Population of antibodies
Recognize a single epitope on a target antigen
Recognize multiple epitopes on a target antigen
Better for protein quantitation
High for low-quantity proteins
Lower due to high specificity
Higher due to biophysical diversity
Cost to produce
Single lineage of stimulated B cells; hybridomas
Multiple lineages of stimulated B cells
Uses of polyclonal and monoclonal antibodies
Two of the key features that define the usefulness of polyclonal and monoclonal antibodies involves their respective specificity and sensitivity to an antigen. The specificity of an antibody is determined by the relative affinity between its binding domain and the target antigen while other molecules are present. The exploitation of this specificity is essential for immunological researchers and clinicians since many applications utilize polyclonal and/or monoclonal antibodies to specifically detect target molecules. In conjunction with antigen specificity, the sensitivity of an antibody is an important parameter that determines its usefulness in the lab.
High sensitivity antibodies are well suited for diagnostic applications5 like immunoprecipitation, lateral flow assay, immunohistochemistry, western blot and enzyme-linked immunosorbent assay (ELISA) due to their ability to recognize low levels of target antigen. Immunoprecipitation is an analytical technique that isolates an antigen from a mixture by using an antibody that specifically binds the antigen. The resulting antigen-antibody complexes can then be further processed by an immobilized antibody or magnetic beads, which allows the antigen-antibody complexes to be separated from the mixture prior to analysis.
Like immunoprecipitation, ELISAs6 can use polyclonal or monoclonal antibodies to detect a target antigen in solution. Indirect and sandwich ELISAs are two immunoassay forms that use both types of antibodies throughout their procedures: monoclonal antibodies are typically applied first (primary) due to their high specificity to the target antigen; polyclonal antibodies are more useful as the secondary reagent due to their ability to amplify a low signal with high sensitivity.7 Beyond ELISAs, antibodies are useful for detection techniques like immunohistochemistry and flow cytometry since they can detect antibody-antigen constructs within a complex tissue or cell with high resolution.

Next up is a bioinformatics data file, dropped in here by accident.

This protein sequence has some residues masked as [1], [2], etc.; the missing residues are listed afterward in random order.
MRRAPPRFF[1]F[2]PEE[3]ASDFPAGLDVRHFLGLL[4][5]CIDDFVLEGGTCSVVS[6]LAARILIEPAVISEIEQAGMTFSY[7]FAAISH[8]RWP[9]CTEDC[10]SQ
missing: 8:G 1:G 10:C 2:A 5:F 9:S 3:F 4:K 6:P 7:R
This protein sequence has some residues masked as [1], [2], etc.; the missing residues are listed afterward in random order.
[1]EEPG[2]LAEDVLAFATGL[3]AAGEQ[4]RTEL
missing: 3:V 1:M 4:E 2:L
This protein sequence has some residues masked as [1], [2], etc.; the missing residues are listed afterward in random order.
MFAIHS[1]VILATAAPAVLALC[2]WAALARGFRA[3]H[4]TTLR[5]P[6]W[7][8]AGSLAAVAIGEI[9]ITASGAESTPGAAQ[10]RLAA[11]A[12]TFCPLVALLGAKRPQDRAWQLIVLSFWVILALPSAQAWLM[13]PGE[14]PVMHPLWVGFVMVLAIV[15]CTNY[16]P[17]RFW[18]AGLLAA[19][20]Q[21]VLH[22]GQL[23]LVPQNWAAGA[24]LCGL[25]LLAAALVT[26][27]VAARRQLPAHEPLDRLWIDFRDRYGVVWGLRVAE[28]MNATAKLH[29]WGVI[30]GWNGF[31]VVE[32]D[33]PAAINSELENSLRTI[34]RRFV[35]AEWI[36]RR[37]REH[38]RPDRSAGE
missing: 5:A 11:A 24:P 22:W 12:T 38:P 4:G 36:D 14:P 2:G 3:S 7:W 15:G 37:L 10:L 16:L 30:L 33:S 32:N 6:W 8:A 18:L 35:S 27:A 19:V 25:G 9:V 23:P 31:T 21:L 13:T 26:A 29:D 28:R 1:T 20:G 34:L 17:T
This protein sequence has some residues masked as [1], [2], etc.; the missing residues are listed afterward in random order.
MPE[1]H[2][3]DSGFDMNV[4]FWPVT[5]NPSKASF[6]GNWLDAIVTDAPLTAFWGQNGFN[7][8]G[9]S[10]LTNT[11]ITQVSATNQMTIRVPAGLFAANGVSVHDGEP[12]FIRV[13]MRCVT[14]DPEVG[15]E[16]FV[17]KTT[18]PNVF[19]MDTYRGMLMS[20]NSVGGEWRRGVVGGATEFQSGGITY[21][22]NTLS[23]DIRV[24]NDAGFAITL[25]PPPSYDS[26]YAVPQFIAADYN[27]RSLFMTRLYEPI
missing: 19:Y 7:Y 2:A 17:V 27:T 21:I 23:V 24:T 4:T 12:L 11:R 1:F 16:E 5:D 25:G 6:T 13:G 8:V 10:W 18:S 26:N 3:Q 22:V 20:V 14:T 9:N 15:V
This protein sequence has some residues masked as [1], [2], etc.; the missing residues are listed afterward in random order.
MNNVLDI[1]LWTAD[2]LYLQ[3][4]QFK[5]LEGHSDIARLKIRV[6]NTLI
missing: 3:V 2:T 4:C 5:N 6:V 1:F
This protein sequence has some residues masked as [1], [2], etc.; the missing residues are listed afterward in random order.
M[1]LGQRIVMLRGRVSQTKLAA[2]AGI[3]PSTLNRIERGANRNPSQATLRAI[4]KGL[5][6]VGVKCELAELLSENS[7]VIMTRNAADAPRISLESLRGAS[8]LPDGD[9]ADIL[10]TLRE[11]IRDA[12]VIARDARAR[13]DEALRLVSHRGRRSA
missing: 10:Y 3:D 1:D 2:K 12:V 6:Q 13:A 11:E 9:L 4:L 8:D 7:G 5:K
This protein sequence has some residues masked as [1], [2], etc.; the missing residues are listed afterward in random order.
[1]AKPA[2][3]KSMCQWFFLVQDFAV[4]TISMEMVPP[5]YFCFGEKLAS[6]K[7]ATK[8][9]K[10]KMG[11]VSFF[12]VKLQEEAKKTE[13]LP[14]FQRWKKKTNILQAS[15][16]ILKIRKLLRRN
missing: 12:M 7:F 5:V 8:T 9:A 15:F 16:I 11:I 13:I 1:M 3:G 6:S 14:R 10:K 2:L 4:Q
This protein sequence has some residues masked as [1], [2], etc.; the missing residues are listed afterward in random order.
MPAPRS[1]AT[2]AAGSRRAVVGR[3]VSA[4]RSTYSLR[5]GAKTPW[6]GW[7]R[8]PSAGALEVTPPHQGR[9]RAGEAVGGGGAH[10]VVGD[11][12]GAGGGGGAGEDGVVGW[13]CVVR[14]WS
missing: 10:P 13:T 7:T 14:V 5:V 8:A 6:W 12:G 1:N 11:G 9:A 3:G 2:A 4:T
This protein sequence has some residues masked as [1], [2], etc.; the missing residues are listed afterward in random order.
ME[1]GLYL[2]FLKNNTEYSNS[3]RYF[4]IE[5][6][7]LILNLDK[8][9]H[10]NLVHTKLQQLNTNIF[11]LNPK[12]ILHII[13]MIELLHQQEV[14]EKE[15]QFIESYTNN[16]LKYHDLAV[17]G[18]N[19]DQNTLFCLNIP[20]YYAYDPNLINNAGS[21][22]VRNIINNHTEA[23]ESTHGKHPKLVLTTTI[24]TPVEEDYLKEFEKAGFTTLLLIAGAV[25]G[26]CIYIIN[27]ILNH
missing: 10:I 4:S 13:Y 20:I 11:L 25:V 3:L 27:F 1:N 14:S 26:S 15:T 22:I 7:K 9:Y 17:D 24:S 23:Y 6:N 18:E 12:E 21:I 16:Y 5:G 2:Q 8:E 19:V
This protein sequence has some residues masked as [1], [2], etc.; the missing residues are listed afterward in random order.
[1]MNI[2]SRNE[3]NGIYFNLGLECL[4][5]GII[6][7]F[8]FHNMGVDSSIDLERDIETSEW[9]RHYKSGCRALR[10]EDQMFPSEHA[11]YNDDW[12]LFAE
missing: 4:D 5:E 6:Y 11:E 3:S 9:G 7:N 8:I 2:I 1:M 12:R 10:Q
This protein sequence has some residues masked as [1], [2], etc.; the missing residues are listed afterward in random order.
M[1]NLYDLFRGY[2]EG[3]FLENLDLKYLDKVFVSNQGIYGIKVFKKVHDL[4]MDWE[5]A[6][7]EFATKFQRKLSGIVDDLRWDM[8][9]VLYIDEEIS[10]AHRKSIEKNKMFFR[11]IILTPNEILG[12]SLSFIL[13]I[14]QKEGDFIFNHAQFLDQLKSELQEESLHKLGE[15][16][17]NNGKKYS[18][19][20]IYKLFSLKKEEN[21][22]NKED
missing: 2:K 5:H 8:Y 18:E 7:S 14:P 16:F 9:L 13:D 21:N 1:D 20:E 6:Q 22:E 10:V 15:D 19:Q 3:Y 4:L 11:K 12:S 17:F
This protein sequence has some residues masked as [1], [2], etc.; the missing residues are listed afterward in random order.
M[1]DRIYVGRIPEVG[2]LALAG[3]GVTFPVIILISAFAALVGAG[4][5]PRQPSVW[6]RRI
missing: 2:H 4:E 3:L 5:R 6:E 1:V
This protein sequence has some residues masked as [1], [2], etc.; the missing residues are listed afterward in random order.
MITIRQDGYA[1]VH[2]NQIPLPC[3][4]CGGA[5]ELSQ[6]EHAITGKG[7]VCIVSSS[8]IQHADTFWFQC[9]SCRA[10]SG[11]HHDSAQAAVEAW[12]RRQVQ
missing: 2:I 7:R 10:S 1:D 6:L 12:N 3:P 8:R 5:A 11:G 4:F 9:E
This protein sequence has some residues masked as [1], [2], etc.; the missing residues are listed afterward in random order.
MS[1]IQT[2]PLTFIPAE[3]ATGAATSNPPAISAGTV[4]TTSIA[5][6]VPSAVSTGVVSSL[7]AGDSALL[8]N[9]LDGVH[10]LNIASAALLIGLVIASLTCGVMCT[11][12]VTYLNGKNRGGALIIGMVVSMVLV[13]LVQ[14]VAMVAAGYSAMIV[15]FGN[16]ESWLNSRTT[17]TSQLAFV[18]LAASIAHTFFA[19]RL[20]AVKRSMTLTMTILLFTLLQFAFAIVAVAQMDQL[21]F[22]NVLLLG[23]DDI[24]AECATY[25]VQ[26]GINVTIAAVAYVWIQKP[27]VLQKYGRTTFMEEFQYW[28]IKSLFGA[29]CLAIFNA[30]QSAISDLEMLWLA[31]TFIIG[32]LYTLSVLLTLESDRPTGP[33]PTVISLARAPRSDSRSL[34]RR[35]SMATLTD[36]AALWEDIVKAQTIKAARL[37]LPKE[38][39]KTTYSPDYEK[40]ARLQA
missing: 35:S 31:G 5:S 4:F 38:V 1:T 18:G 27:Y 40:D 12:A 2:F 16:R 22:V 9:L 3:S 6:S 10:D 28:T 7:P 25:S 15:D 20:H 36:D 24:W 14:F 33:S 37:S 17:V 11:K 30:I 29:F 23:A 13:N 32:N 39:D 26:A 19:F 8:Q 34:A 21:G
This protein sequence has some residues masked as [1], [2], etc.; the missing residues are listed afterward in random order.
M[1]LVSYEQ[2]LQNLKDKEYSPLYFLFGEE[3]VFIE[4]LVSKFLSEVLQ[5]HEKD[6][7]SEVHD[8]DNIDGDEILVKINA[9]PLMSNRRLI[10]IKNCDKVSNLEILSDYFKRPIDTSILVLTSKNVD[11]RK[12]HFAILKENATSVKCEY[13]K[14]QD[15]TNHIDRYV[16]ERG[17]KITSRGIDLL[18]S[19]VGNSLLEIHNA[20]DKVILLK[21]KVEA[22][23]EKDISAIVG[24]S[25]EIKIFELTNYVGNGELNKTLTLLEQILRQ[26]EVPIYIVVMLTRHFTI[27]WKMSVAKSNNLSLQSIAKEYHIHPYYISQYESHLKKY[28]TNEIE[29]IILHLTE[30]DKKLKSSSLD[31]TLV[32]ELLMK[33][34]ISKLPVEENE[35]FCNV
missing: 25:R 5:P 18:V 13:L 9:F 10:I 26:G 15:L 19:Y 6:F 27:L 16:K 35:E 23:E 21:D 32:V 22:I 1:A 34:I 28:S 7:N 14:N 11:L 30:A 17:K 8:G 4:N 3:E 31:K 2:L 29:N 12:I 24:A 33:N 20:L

Confirmation of antibody specificity and sensitivity by manufacturers allow immunoassays like ELISAs to take on different forms depending on how the antigens and antibodies are used, which make these tests highly versatile. For example, an immunoassay that requires a highly sensitive test to detect an unknown pathogen would benefit from polyclonal antibodies due to their ability to recognize multiple epitopes on an antigen. If a pathogen or antigen has previously been characterized, then it may be more appropriate to use monoclonal antibodies in downstream applications for further characterization.
Outside of the laboratory, antibodies can be used to enhance, mimic or restore the immune system’s ability to attack disease targets. With some exceptions, monoclonal antibodies are better suited for therapeutic purposes than polyclonal antibodies due to their homogeneity, high specificity to a single epitope and their low degree of cross-reactivity.8 These properties are especially important for effective cancer therapies since tumor cells are capable of evading or blocking the immune system. Some of the ways monoclonal antibody therapies function against cancer cells include mechanisms that involve direct binding to induce cell death and indirect mechanisms that block tumors from growth factors and blood supply.9